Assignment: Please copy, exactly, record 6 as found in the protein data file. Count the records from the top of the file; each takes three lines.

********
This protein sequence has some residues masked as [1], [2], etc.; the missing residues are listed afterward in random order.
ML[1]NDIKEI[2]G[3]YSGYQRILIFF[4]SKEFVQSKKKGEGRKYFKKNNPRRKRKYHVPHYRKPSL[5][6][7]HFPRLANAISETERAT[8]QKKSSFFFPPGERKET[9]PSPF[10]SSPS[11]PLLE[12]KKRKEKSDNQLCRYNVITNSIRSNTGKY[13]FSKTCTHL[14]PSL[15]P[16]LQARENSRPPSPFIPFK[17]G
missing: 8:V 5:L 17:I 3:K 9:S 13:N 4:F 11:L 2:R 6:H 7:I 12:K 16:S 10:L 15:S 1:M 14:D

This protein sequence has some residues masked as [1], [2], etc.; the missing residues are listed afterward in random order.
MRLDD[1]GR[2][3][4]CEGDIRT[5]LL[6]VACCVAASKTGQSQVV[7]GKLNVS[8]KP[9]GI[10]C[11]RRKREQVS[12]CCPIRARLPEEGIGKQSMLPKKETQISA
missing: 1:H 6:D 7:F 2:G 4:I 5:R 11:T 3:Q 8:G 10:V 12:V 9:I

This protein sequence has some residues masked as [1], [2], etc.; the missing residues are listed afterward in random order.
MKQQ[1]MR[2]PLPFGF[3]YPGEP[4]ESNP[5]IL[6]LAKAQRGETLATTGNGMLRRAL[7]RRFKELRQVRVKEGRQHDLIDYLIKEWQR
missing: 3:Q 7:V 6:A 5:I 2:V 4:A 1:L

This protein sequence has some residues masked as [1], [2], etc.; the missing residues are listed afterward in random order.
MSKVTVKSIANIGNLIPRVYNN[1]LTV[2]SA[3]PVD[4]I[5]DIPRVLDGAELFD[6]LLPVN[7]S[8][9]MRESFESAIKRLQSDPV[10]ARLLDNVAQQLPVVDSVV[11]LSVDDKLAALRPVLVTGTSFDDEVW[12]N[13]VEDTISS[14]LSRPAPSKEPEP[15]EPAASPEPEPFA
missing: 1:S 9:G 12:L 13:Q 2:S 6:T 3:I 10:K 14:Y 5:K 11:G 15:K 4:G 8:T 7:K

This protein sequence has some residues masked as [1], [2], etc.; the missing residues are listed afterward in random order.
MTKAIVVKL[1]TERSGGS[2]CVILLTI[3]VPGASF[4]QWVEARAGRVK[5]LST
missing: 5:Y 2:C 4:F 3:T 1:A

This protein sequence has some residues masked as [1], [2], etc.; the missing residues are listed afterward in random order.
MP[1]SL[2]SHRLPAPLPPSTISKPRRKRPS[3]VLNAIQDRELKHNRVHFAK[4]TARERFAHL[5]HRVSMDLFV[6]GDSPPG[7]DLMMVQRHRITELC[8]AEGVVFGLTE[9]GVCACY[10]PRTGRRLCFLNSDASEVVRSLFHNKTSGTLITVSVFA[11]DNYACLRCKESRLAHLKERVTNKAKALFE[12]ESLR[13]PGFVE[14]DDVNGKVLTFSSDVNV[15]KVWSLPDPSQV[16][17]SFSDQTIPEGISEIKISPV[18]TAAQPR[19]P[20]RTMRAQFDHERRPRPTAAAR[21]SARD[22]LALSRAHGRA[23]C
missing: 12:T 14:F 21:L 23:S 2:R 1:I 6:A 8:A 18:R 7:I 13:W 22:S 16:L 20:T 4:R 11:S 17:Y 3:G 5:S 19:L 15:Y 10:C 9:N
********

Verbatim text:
This protein sequence has some residues masked as [1], [2], etc.; the missing residues are listed afterward in random order.
MP[1]SL[2]SHRLPAPLPPSTISKPRRKRPS[3]VLNAIQDRELKHNRVHFAK[4]TARERFAHL[5]HRVSMDLFV[6]GDSPPG[7]DLMMVQRHRITELC[8]AEGVVFGLTE[9]GVCACY[10]PRTGRRLCFLNSDASEVVRSLFHNKTSGTLITVSVFA[11]DNYACLRCKESRLAHLKERVTNKAKALFE[12]ESLR[13]PGFVE[14]DDVNGKVLTFSSDVNV[15]KVWSLPDPSQV[16][17]SFSDQTIPEGISEIKISPV[18]TAAQPR[19]P[20]RTMRAQFDHERRPRPTAAAR[21]SARD[22]LALSRAHGRA[23]C
missing: 12:T 14:F 21:L 23:S 2:R 1:I 6:A 8:A 18:R 7:I 13:W 22:S 16:L 20:T 4:R 11:S 17:Y 3:G 5:S 19:L 15:Y 10:C 9:N